Momo (food)

From Simple English Wikipedia, the free encyclopedia
A typical serving of a plate of momos with sesame yellow sauce and red ginger chilli pickle
Alternative namesམོག་མོག, मःमः
Main ingredientsWhite-flour-and-water dough; meat, vegetable
VariationsSteam-momo, Kothey momo, Jhol momo, C-momo, Fry-momo, Open-momo, fried momo, chicken-momo, veg-momo, buff-momo, cheese-momo, khuwa-momo, chocolate-momo
Food energy
(per serving)
350 to 1000 (35 to 100 per piece) kcal
Similar dishesjiaozi, guotie, xiaolongbao, baozi, mantou, buuz, gyoza, mandu, manti
Momos are common in Gilgit region in Ladakh.

Momos are a type of steamed filled dumpling in Tibet,[1] Nepal,[2] Bhutan and India.[3] Momos are usually served with a sauce known as achar with spices and herbs. It can also be cooked as soup versions known as jhol momo. The broth is made from achar using a mixture of tomatoes, sesame seeds, chillies, cumin and coriander or mokthuk from boiling pork or buffalo bones mixed with various herbs and vegetables.[4]

Production[change | change source]

A plate of momos from Nepal
A Tibetan woman making momo in Washington, D.C., United States

A simple white-flour-and-water dough is used to make the outer covering of momos. Sometimes, a little yeast or baking soda is added to give a more doughy texture to the finished product.

Traditionally, momos were made with ground/minced meat, potatoes, and leek filling. Momos are now made with almost any combination of ground meat, vegetables, tofu, mushrooms, paneer, soft chhurpi (local hard cheese) and vegetable and meat combinations.

The dough is rolled into small circular flat pieces. The filling is enclosed in the circular dough cover either in a round pocket or a half-moon or crescent shape. People prefer meat with a lot of fat because it produces flavourful, juicy momos. A little oil is sometimes added to the lean ground/minced meat to keep the filling moist and juicy. The dumplings are then cooked by steaming over a soup (either a stock based on bones or vegetables) in a momo-making utensil called mucktoo. Momos may also be pan-fried or deep-fried after being steamed.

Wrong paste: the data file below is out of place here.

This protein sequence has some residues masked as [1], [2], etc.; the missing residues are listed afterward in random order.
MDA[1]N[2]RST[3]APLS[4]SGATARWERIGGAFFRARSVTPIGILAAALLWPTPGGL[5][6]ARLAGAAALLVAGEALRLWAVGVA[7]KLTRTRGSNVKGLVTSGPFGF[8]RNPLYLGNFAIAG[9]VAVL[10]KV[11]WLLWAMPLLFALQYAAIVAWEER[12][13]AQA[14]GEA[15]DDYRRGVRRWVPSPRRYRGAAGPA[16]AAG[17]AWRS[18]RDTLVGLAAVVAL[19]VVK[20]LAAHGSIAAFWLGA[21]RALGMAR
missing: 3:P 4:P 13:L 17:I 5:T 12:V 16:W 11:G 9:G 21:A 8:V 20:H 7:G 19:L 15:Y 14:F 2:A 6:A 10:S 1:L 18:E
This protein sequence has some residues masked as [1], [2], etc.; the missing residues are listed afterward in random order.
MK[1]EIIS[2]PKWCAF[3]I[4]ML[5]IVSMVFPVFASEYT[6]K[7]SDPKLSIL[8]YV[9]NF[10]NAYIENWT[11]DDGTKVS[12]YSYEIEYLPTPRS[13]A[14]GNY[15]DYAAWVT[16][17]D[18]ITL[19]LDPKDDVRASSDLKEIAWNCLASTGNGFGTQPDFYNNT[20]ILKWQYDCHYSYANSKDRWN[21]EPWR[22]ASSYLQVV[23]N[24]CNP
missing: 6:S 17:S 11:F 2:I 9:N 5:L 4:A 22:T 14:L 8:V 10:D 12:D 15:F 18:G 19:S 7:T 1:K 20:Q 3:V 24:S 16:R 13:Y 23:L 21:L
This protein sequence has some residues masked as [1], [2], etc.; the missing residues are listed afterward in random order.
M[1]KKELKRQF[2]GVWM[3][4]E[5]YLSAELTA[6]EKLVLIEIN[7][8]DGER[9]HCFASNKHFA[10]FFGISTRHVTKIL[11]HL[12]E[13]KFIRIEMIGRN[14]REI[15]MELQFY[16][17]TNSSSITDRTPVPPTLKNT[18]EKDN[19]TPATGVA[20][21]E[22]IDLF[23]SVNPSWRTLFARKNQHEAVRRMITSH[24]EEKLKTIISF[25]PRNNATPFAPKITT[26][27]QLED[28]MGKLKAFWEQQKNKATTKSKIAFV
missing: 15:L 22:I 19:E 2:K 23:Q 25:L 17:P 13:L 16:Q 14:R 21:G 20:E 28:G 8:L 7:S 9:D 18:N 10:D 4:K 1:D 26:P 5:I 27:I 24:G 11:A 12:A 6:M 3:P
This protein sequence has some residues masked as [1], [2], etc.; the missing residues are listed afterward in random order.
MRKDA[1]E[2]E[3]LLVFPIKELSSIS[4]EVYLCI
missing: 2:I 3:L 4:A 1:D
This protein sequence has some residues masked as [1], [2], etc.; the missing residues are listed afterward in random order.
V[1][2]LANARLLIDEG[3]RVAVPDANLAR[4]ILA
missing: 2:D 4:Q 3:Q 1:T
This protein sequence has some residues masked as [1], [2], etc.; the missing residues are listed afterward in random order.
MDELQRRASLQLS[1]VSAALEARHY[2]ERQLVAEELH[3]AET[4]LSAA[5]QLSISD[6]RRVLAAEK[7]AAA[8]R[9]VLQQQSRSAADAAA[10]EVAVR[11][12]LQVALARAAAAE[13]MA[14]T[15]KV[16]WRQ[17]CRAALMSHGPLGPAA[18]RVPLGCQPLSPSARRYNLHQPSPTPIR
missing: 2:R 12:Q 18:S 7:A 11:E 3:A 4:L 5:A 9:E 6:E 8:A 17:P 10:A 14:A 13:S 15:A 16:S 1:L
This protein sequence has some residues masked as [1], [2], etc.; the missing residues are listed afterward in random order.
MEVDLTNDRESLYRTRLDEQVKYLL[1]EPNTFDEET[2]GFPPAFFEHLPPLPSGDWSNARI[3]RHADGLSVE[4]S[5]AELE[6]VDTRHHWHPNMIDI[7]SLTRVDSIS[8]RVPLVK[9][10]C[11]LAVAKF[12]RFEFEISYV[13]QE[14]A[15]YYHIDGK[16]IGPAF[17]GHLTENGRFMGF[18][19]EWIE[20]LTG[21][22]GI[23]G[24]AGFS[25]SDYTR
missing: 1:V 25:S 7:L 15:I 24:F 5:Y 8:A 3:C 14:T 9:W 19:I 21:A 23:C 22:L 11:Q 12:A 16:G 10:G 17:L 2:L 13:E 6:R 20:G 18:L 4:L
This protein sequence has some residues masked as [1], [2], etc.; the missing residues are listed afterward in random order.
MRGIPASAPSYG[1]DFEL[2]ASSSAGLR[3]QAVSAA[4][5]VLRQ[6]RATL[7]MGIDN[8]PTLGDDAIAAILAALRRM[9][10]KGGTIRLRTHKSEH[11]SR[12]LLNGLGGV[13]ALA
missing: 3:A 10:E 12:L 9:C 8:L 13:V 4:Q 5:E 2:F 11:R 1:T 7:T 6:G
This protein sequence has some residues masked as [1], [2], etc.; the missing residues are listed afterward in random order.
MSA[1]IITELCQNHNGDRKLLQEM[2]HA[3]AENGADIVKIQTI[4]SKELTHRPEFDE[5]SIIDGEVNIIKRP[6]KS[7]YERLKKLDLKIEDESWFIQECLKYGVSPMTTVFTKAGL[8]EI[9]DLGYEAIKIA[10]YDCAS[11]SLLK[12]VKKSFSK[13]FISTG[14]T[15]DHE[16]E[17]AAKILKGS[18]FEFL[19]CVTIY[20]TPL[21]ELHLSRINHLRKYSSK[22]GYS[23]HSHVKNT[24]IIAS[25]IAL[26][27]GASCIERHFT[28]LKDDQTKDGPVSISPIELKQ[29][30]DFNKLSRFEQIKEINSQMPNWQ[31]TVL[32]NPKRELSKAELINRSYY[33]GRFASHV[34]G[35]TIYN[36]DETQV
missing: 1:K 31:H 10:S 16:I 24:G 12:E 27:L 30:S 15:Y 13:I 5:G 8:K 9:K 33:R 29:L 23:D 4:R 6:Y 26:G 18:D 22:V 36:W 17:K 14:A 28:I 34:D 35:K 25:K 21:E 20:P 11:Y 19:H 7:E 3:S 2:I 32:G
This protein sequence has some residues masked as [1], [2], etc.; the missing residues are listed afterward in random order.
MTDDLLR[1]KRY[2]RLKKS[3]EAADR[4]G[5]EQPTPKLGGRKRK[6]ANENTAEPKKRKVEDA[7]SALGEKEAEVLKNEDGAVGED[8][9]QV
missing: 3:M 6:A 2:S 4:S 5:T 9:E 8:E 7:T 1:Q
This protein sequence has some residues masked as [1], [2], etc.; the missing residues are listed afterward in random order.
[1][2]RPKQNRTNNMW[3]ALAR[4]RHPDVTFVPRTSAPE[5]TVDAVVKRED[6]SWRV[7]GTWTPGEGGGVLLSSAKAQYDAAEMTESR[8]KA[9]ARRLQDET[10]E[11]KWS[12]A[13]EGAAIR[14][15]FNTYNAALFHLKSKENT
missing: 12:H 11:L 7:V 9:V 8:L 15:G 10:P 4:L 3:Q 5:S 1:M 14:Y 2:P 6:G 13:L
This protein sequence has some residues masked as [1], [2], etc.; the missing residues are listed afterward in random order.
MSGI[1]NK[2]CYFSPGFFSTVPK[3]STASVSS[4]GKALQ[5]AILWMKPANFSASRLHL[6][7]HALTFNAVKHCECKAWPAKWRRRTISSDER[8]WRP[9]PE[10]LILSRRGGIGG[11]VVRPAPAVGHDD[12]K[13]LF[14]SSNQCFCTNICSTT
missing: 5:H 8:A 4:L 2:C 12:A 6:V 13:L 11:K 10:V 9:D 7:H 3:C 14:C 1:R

Gallery[change | change source]

References[change | change source]

  1. Kleeman, Julie; Jampa, Yeshi. Taste Tibet: Family recipes from the Himalayas. Murdoch Books. ISBN 9781911668428. Archived from the original on 2023-05-05. Retrieved 2023-05-05.
  2. Shah, Santosh. Ayla: A Feast of Nepali Dishes from Terai, Hills and the Himalayas. DK. ISBN 9780241535776. Archived from the original on 2023-05-05. Retrieved 2023-05-05.
  3. Pushkarna, Kritika (2021-11-23). "The Interesting Story Of How Momos Came To India". TIMESOFINDIA.COM. Archived from the original on 12 May 2023. Retrieved 12 May 2023.
  4. "Anup's Kitchen | Traditional recipes, without shortcuts". July 8, 2016. Archived from the original on April 25, 2023. Retrieved April 25, 2023.
  5. "Momo recipe". Archived from the original on December 1, 2008. Retrieved April 6, 2011.